The last time we accompanied my dad to his gram’s was seven years ago. It was during the Easter holiday. My mom didn’t come along. She only attends extended family functions when it’s really necessary… that was just another of the ‘unimportant’ get-togethers they had decided to host, just to eat roasted meat and beer. They always met up every Easter but never invited us, except for that one time.
My sisters and I were excited; we knew they didn’t love us as much, but we had finally decided to bury that hatchet. We would do our best –on our part-to promote cordial ties between us and the rest of the family (I’ll save the details for another day, but in a nut shell, the chasm runs way back in time, long before I was born… but it has extended to our generation- our cousins and us).
We didn’t want any bad blood between us, so when we left for my great gram’s that chilly morning, we had decided to play nice. When we got there on a warm Saturday afternoon, the compound was packed. Most of the faces were new to me. Her house couldn’t contain all of us, so they had put up a gargantuan tent-in front of her front porch- enough to hold people from four generations.
Even as we walked around the place, inhaling the uncontaminated countryside air, we could feel that aura of unfamiliarity around us; we were like aliens. Our relatives who had never met us regarded us with so much affection, holding us in very high esteem, but as usual our immediate extended family treated us with disdain; doing what they do best to make us feel out of place… by the time the sun started sinking into the horizon, alerting us that it was time to disperse to our respective homes, I was already so bored… I couldn’t wait to go back home.
While preparing to leave, my sisters and I were already sitted in the car, when we heard that all the cousins had been invited for a sleep over at my gram’s-my dad’s aunt-place. We were almost elated, until we learnt that everyone had been invited, except us; the lowly couldn’t mingle with the moneyed. At the time my grandpa was actively into politics. My granma-his wife-was still basking in that glory. As far as she was concerned, we were paupers…we didn’t fit in her social circle…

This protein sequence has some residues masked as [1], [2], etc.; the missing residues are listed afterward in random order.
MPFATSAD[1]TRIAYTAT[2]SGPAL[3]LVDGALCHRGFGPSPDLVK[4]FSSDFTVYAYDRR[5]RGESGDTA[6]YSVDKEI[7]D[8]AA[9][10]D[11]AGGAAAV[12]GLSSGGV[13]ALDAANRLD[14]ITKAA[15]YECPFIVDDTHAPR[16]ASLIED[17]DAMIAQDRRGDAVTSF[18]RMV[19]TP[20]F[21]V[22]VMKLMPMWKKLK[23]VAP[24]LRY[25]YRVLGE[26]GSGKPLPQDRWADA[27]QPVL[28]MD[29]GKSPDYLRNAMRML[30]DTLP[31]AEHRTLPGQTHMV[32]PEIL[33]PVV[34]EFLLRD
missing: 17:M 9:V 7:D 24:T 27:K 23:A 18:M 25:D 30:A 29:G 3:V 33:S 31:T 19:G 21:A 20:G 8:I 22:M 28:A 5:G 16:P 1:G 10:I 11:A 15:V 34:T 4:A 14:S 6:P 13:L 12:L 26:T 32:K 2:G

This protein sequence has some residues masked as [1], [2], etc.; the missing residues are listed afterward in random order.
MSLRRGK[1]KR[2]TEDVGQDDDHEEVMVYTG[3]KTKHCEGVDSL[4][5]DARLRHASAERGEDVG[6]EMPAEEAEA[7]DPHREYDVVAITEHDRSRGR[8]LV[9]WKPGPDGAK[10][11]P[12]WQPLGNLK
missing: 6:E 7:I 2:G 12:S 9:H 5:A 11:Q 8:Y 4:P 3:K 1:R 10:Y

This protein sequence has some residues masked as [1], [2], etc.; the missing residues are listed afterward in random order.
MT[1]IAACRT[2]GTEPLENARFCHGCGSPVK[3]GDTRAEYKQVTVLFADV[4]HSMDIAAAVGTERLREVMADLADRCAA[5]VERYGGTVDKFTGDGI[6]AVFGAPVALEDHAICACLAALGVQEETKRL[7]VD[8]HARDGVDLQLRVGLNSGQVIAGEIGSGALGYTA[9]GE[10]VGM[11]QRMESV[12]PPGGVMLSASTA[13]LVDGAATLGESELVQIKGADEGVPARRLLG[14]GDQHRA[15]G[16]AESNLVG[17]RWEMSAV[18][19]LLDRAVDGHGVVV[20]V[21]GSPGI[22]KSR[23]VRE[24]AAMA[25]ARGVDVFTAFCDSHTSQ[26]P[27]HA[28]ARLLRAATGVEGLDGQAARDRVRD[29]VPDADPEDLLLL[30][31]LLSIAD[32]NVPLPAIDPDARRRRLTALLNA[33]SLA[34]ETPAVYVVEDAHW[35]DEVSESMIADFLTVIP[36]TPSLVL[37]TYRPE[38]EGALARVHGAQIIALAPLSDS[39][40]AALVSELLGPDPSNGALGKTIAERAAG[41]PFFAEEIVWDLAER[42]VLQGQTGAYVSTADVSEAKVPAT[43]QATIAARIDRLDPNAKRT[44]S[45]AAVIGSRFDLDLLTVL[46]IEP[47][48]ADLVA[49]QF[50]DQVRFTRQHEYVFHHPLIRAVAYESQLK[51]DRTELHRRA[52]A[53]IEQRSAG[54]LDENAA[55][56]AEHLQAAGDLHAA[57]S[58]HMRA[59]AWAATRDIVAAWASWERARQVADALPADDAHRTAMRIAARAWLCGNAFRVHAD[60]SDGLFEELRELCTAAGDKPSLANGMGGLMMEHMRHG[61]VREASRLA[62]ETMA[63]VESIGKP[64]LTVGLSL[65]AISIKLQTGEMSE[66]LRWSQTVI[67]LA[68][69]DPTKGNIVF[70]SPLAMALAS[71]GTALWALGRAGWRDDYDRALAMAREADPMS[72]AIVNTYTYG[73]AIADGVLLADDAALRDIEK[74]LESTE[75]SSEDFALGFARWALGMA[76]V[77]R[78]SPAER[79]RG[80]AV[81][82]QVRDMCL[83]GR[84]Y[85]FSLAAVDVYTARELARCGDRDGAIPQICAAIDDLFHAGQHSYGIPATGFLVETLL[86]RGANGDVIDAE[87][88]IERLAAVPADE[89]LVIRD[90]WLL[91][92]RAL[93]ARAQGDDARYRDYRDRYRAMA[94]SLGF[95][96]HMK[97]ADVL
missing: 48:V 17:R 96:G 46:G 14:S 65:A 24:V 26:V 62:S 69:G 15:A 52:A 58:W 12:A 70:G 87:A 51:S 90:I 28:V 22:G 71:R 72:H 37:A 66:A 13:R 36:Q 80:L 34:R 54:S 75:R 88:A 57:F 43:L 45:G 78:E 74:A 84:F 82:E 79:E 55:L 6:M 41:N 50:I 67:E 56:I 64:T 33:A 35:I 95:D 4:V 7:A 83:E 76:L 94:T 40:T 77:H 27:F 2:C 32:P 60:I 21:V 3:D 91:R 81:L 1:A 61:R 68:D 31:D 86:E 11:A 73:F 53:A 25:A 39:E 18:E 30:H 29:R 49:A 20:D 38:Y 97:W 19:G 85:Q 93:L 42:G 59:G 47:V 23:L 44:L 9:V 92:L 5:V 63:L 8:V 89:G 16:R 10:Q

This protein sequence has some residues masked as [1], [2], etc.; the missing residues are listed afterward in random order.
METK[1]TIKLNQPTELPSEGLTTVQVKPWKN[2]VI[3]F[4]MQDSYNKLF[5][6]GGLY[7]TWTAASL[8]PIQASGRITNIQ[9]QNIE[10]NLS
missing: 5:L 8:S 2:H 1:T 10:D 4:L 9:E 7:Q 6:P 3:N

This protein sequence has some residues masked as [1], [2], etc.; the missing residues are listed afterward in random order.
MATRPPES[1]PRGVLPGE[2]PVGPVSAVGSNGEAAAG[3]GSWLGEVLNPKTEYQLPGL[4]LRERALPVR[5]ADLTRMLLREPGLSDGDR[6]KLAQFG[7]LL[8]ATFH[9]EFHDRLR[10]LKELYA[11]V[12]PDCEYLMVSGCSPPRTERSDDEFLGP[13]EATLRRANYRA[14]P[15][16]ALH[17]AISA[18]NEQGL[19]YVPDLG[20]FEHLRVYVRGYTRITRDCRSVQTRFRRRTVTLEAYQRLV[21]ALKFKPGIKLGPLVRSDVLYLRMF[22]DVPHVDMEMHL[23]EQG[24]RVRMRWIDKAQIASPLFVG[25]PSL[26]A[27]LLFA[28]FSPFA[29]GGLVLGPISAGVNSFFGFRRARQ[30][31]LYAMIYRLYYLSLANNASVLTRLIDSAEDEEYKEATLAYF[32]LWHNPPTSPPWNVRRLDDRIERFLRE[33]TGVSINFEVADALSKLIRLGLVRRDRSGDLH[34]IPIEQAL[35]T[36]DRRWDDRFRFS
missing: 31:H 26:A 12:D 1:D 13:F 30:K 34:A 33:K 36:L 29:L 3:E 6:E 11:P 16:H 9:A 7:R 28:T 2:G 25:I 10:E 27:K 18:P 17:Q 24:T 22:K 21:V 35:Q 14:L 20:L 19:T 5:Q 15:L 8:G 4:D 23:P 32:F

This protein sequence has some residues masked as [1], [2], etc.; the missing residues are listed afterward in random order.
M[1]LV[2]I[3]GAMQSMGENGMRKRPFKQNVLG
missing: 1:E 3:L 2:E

I was heartbroken; I almost shed tears, but I willed myself to be strong; I wasn’t going to break down for such a petty issue; it wasn’t the first time they were discriminating against us, and it wouldn’t be the last. We had to be strong.
When we got back home, it was close to midnight, but my mom hadn’t gone to bed, she had waited up for us… when she opened the door, I saw her face and all the emotions I had been suppressing throughout the day came flooding back. I clutched my arms tightly around her, almost crying, but I wouldn’t let tears flow on their account. A few unruly tears escaped my moist eyes, and I wiped them furiously with the tips of my fingers; they weren’t worth this pain in my chest.
We sat in the living room, updating my mom on the day’s events. She was hurt, that they dared treat us like we were worth nothing, but she didn’t say much.
“Don’t worry, it’s all in God’s hands”, She smiled comfortingly, her pain palpable. As we went to bed that night, we vowed to never attend any of those get-togethers again. If they were only meant to hurt us, we had no problem steering clear of them…